Quarantine Thoughts: A Journal Series
As a quick letter from the editor, I’d like to introduce to you a new series we’ve started up in light of our current circumstances. It is often difficult for me, even as a writer, to find the words to describe what it feels like to be in the world right now. There is this deep sense that something has been taken from us, but I cannot quite pin down what it is that calls me to pace the kitchen in the middle of the night. It is the same feeling that sits with me in the shower, in the stillness of a moment I’ll never get back. I sometimes have the idea that I am the only person who cries madly in the middle of the day, flooding every room I talk into, who buries my head in piles of clothes that still smell like outside, who worries that maybe the sun won’t rise tomorrow.
I ask you, dear reader, do you feel as scared as I do?
I urge you to write about it.
The series that I am introducing to you right now invites you to be a part of a new Pathos journal series that aims to both highlight the voices of artists like you, and offer a space for you to see what the people in your community are going through. We invite you to send in your journal entries to our email address (firstname.lastname@example.org) with the subject line labeled “Quarantine Thoughts.” All submissions are encouraged and welcomed from the community.
I hope the sun does continue to rise tomorrow, and I hope you, dear reader, are there with us to see it.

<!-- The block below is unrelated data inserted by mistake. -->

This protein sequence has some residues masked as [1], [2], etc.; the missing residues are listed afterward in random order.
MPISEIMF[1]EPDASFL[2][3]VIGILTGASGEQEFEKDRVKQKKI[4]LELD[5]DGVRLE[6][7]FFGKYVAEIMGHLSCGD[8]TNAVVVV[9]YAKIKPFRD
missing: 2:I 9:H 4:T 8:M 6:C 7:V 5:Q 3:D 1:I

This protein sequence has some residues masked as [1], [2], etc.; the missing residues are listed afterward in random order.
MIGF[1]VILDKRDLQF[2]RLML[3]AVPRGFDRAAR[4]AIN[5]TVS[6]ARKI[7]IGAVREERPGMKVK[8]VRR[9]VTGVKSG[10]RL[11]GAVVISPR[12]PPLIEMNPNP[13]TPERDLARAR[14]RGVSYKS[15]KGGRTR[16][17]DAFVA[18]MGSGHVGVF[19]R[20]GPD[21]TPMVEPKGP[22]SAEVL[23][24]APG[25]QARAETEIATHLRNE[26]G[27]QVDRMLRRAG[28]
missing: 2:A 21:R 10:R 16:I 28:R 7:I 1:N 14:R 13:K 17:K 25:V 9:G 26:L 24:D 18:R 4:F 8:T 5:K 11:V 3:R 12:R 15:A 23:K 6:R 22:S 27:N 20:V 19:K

Without further ado, please enjoy our first entry by a fellow Pathos Volunteer.
From your humble editor,
Take Me to the Shore
By Emma Butterfield
I am having some big, real feelings lately. There is so much pain coming to light in the world right now and it’s hard to not let it weigh heavily on my shoulders. I may not witness a lot of pain that is being experienced firsthand but I feel like there are waves of pain that are created from others’ struggles crashing against me and trying to drown me.
I miss going on the swings. I worry about my family and loved ones getting sick. It is painful to feel like I can’t go out into public without worrying about contracting the virus. I miss dining at my favorite restaurants, and cooking with friends, and swimming at the MAC. I miss the little things like browsing the sale section at Target and picking up little goodies that in all honesty, I really don’t need. I miss hearing calm breaths surround me at Yoga on Yamhill and Sunday mornings spent bathing in the joy of music,
dance, and warm smiles.
I worry that I will get sick and end up in the hospital laying on a bed all by myself, no visitors allowed, no joy allowed except the occasional dessert and potentially books that are dropped off for me. Even more, I worry I will have to go to the hospital I ended up at after those terrifying nights. The last thing I want on Earth right now is to re-live that pain, that darkness.
But I know that this all will end. Everything has an end and even though it may not be in sight, it still exists somewhere on the horizon. I hope with all my being that these waves will calm down sooner rather than later. I love the ocean but this is not the type of shore I like being surrounded by. Give me the type of waves that I can wade in, the warm kind that kiss my spine and allow my toes to flutter in their embrace. Higher power, whoever you are, please calm these waves for all of us. For the children whose parents are in the hospital, the elderly afraid for their lives, the doctors and nurses fighting to save lives on the frontline, the grocery store workers exposing themselves to danger day after day to get us the food we need, the drive-thru workers doing the same, and everyone in between. Bring us back to a world where we can rest more easily knowing that we can run to the beach and sink our toes into the sand as the warm winds hug our rosy cheeks. We will be waiting here patiently. We will keep fighting in the meantime.